Policymakers should consider leveraging the coordinating power of the government to establish good working conditions across entire industries. Indeed, research shows that sectoral bargaining, wage boards, and sectoral employment programs would deliver gains for workers and the entire U.S. labor market.
Collective bargaining in the United States generally happens at the firm-level, which often leads to tensions between workers and employers because unionization is generally perceived by businesses as a driver of higher labor costs and therefore a disadvantage vis-à-vis competitors with nonunionized workforces.135 Widespread practices such as domestic outsourcing and workplace fissuring also make firm-level collective bargaining harder, since subcontracting arrangements limit workers’ ability to bargain with the firms that have control over their working conditions.136
In contrast, a system of sectoral bargaining where workers are also able bargain at the level of the industry or sector would lead to greater collective bargaining coverage and presents a powerful opportunity to lift labor standards for more U.S. workers.137
Similarly, research shows that wage boards—governmental bodies that usually include representatives from labor, business, and the general public who establish minimum pay for entire industries or occupations—would not only increase pay at the bottom of the U.S. income ladder but also would lead to substantial wage gains for middle-wage workers.138
Likewise, a report by economists Suresh Naidu and Aaron Sojourner for the Roosevelt Institute finds that sectoral employment programs have the potential to result in more significant gains for workers, and might be particularly effective if they partner with unions as is the case of the Wisconsin Regional Training Partnership.139 Existing sectoral programs usually include representatives from businesses and workers, identify industrywide needs, and provide services such as job search assistance, employer matching, and retention coaching—services that benefit employers and can result in higher returns to workers.
Policy interventions to increase workers’ bargaining power across the entire U.S. labor market
More broadly, many of the steps needed to ensure that industrial policies result in the creation of good jobs are the same policy interventions needed to increase worker power across the entire U.S. labor market. These measures include continuing to increase the capacity and resources of the National Labor Relations Board so that it can more effectively protect workers against illegal employment practices and safeguard collective bargaining rights.140 They also include reforms to U.S. labor law so that workers are better protected against unfair and illegal employment practices, among them policies to:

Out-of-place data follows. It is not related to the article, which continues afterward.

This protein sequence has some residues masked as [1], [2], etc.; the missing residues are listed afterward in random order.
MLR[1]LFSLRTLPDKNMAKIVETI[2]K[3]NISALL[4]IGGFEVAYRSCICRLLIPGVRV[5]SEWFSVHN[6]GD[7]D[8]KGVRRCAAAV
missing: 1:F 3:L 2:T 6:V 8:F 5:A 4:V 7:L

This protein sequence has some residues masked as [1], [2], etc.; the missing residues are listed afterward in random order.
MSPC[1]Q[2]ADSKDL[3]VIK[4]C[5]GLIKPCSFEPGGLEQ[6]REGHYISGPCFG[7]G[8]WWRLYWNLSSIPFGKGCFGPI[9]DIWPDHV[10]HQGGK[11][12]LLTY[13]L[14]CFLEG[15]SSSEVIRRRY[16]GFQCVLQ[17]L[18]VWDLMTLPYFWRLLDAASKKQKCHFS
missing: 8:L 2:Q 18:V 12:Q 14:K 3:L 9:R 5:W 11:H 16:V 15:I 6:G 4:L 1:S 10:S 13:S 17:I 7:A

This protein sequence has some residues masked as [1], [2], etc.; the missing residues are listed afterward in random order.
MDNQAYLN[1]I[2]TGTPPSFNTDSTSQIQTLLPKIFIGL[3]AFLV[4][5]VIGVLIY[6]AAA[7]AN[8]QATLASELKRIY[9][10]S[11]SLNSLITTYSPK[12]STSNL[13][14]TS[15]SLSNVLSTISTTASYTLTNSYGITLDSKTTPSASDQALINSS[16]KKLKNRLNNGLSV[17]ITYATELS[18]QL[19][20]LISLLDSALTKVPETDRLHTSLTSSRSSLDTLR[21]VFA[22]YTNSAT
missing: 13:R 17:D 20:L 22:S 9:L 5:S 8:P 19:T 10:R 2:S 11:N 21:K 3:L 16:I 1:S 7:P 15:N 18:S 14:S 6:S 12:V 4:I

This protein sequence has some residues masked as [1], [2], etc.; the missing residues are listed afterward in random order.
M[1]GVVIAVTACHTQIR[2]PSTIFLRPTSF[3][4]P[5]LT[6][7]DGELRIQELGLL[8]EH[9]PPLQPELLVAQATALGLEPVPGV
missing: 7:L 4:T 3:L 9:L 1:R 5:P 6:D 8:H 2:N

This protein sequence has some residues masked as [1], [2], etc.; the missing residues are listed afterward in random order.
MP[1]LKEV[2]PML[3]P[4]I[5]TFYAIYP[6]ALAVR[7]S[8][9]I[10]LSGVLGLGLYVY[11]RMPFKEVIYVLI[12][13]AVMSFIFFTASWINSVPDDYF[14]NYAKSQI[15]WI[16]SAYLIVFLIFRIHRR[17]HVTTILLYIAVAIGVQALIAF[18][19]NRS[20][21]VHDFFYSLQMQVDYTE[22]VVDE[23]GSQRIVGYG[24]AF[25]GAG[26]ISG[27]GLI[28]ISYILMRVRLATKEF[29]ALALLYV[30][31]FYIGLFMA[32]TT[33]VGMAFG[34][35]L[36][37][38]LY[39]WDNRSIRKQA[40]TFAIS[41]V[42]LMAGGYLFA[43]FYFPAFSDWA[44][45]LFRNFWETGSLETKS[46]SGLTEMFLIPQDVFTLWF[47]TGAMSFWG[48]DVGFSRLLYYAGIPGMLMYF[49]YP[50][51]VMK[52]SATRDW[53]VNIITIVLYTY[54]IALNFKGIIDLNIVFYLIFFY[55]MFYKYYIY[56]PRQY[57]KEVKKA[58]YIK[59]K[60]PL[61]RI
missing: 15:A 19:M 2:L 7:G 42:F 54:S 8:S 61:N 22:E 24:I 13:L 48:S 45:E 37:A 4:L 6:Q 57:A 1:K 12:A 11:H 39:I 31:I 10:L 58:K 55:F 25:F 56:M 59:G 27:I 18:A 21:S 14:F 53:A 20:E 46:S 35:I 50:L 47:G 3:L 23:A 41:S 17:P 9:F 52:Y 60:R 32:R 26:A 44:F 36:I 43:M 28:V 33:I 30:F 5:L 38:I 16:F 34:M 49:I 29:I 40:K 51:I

- Prevent employers from misclassifying workers as independent contractors141
- Extend collective bargaining rights to workers that are not currently covered by the National Labor Relations Act142
- Allow workers to bargain with the firms that have control over their working conditions even if they are not directly employed by those firms143
- Clarify protections around workers’ right to strike144
Strengthening the U.S system of income supports would also deliver better outcomes for workers and boost their standing in the labor market.145 Research finds, for instance, that more generous Unemployment Insurance benefits give workers the time and financial security needed to find jobs that are a better match for their interests and skills, leading to more productive employer-worker matches and to a better functioning of the labor market as a whole.146 A higher federal minimum wage also would go a long way toward improving workers’ bargaining power, increasing the earnings of low earners, and narrowing racial wage divides after being stuck at $7.25 since 2009.147
Over the past decade or so U.S. workers experienced an overall reduction in earnings inequality, with gains for workers at the bottom of the wage distribution explaining most if not all of this decline. In addition, the robust and quick policy response to the COVID-19 health and economic crises resulted in an exceptionally strong recovery in employment, with a tight U.S. labor market delivering further gains for workers. Yet available evidence finds that these gains are fragile and contingent on the strength of the U.S. labor market, since public policy has yet to address the structural imbalance of power between workers and employers.148
This means that institutional support for U.S. workers and strong collective bargaining rights will be essential for both continuing to see improvements in workers’ labor market outcomes and for ensuring President Biden’s industrial policies deliver on their promise to support millions of good union jobs.